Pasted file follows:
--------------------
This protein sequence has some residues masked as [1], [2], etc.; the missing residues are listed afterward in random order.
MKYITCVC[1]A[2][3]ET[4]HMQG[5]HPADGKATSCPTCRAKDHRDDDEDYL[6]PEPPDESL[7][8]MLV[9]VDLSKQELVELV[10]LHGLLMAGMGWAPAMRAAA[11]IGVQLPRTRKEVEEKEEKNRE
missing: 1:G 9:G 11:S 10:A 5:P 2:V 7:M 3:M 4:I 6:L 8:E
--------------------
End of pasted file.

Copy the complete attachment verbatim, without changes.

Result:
This protein sequence has some residues masked as [1], [2], etc.; the missing residues are listed afterward in random order.
MKYITCVC[1]A[2][3]ET[4]HMQG[5]HPADGKATSCPTCRAKDHRDDDEDYL[6]PEPPDESL[7][8]MLV[9]VDLSKQELVELV[10]LHGLLMAGMGWAPAMRAAA[11]IGVQLPRTRKEVEEKEEKNRE
missing: 1:G 9:G 11:S 10:A 5:P 2:V 7:M 3:M 4:I 6:L 8:E